Military survivors enjoy a day at Churchill Downs

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Story by David Altom, Deputy Chief of Public Affairs, Kentucky National Guard

Borel at Survivors Day at Churchill Downs

Kentucky Derby winner Calvin Borel was among the many jockeys who greeted the military families who attended Survivors Day at Churchill Downs. (U.S. Air Force photo by Tech. Sgt. Dennis Flora, Kentucky Air National Guard)

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LOUISVILLE, Ky. (May 6, 2011) – It’s the eve of the 137th Kentucky Derby and Kentucky National Guard troops are already on the scene, preparing to help local civil authorities cope with record crowds and ensure a safe and exciting experience for all.

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A young Army survivor takes a virtual spin around the track at the Kentucky Derby Museum. The red flag with a gold star on his jacket denotes the loss of a loved one during time of war. (Photo by Tech. Sgt. Dennis Flora, Kentucky Air National Guard)

Another event, a little less well-known perhaps, proved just as exciting to an exclusive audience.  The first ever Survivors Day at Churchill Downs, held last November, brought the families of fallen Soldiers behind the scenes of one of the most famous sporting events in the world.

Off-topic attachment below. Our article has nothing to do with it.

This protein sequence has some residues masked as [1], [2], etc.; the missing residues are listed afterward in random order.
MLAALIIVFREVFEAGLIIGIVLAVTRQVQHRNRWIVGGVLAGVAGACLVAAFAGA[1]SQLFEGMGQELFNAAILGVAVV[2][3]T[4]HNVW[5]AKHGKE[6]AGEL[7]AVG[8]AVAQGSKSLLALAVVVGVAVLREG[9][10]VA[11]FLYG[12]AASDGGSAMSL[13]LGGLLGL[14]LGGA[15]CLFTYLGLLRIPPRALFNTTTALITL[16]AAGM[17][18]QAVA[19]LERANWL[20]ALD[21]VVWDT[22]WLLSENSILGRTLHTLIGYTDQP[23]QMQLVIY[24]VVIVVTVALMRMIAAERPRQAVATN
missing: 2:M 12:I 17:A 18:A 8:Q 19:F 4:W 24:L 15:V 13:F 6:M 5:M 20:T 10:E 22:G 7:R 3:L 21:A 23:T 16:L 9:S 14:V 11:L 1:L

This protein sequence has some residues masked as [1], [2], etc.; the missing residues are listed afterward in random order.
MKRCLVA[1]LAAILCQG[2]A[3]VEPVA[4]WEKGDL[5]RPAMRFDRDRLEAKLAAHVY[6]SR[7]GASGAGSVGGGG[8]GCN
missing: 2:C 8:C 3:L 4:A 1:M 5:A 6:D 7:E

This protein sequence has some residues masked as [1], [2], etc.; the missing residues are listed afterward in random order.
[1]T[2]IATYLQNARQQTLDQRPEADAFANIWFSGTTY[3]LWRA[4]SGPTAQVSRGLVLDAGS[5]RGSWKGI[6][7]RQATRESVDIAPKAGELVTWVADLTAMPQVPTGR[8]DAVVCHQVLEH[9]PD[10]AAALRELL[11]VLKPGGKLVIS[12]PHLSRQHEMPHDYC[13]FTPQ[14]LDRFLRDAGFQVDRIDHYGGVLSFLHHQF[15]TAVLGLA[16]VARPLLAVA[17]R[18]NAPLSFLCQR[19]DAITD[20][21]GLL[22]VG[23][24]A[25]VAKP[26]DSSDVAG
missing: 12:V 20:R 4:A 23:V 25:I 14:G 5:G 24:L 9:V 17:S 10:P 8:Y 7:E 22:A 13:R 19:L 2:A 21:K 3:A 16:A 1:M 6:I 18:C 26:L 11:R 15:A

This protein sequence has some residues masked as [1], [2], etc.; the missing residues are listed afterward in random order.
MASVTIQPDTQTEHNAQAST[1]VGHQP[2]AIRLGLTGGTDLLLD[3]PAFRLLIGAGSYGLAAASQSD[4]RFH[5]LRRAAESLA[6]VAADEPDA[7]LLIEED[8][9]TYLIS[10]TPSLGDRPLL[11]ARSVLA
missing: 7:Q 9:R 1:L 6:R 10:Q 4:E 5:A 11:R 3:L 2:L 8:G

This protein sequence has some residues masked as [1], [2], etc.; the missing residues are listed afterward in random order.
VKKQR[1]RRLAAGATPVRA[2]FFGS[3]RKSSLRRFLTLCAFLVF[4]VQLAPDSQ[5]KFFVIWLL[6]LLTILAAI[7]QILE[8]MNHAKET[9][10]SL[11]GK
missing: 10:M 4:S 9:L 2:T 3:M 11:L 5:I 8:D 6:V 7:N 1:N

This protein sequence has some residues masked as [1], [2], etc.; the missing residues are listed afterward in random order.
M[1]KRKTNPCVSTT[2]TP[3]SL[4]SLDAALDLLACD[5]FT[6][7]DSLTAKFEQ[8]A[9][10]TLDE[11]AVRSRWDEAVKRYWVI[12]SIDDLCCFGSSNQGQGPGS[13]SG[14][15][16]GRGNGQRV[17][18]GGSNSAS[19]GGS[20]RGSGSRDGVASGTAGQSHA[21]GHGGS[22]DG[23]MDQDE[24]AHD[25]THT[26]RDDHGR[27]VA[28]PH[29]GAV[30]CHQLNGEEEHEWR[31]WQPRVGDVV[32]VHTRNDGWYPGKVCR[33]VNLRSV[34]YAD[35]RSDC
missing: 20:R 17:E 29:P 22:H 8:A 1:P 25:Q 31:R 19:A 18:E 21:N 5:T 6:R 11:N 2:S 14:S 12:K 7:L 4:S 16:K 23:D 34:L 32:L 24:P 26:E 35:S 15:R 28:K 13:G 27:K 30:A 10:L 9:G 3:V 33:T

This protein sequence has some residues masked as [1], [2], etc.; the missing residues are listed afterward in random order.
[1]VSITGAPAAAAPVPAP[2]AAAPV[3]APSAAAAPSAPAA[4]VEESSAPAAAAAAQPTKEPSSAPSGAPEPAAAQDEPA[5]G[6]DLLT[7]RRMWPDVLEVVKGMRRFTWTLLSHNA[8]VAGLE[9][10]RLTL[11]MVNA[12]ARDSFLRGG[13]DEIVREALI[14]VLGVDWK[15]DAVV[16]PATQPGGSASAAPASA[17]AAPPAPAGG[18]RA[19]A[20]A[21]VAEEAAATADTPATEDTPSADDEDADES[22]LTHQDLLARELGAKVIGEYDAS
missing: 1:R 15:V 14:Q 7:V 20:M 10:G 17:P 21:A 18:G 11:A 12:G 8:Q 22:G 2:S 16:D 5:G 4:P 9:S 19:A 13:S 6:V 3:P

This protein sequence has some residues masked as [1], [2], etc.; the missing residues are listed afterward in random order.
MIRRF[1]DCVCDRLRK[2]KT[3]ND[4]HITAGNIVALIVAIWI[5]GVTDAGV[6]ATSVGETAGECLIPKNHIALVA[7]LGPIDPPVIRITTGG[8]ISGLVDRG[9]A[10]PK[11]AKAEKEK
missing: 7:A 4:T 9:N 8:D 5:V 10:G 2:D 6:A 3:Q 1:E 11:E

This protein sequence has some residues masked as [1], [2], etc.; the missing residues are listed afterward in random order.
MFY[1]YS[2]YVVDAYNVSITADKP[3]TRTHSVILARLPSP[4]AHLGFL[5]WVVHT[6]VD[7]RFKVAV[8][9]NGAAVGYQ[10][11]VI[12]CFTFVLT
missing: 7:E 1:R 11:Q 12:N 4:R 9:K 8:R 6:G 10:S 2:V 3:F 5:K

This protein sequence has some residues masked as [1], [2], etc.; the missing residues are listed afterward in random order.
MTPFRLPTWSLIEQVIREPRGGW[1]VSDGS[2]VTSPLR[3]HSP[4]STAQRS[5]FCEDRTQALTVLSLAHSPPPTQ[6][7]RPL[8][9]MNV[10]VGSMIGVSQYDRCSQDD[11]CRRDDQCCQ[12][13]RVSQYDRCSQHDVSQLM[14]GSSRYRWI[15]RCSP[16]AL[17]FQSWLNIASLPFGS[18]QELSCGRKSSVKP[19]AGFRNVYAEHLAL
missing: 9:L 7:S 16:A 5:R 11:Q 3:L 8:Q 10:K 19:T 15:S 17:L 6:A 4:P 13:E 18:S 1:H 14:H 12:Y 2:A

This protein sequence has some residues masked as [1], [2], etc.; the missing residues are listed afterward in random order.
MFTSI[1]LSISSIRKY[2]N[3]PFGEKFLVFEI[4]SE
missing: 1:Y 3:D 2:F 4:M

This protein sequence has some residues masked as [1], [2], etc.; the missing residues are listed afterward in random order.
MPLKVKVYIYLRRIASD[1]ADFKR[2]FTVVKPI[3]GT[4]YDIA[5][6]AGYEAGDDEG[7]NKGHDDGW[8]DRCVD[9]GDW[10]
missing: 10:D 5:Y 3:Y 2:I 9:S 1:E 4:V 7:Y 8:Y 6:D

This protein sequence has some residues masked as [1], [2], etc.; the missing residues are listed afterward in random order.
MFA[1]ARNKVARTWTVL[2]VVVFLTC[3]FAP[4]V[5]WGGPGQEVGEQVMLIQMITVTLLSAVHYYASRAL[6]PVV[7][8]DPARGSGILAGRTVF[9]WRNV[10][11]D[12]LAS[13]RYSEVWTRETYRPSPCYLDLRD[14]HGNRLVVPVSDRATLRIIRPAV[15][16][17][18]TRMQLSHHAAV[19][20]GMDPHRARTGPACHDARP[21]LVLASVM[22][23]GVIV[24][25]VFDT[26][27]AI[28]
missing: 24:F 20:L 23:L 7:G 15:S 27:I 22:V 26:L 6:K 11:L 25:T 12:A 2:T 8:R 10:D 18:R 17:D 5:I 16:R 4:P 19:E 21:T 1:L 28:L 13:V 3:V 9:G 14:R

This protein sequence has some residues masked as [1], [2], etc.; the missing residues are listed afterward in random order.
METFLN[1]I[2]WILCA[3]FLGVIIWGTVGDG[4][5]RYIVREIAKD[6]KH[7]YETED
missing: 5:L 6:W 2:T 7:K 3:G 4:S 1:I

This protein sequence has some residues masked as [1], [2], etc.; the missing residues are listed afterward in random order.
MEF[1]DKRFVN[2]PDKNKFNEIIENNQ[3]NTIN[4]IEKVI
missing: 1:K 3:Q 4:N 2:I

“We have some great friends at Churchill Downs,” said retired Chief Master Sgt. Mark Grant, coordinator for Survivors Outreach.  “They pulled out all the stops in making this a memorable event for our Army families.”

In addition to a special race in their honor, family members were treated to a visit on Millionaires Row and got to meet several well-known jockeys, including 2010 Derby winner Calvin Borel.

“That was a real treat,” said Grant.  “He was great with our families.”

Churchill Downs hospitality was just as special.  Each family was given “Downs Dollars” for food and drinks, as well as tickets to the Derby Museum and hats and souvenirs for the children.”

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Army families were given the VIP treatment during their visit to Churchill Downs. Grant says the organization's support for the military was phenomenal. (Photo by Tech. Sgt. Dennis Flora, Kentucky Air National Guard)

“I can’t say enough about what everyone did for us,” said Grant.  “Folks like Dana Johnson at community relations and Sherry Crose at the museum really came through for us.”

Timing is everything, as the saying goes.  “The Churchill Downs staff was worn out after hosting the Breeders’ Cup, but they didn’t hesitate to honor our fallen troops and their families,” said Grant.  “The survivors noticed this and they were all very grateful.  They’ll never forget their day at Churchill Downs.”

Grant said enthusiasm was growing for another event this year.

In the meantime, suspense mounts as everyone wonders who will win tomorrow’s big race.

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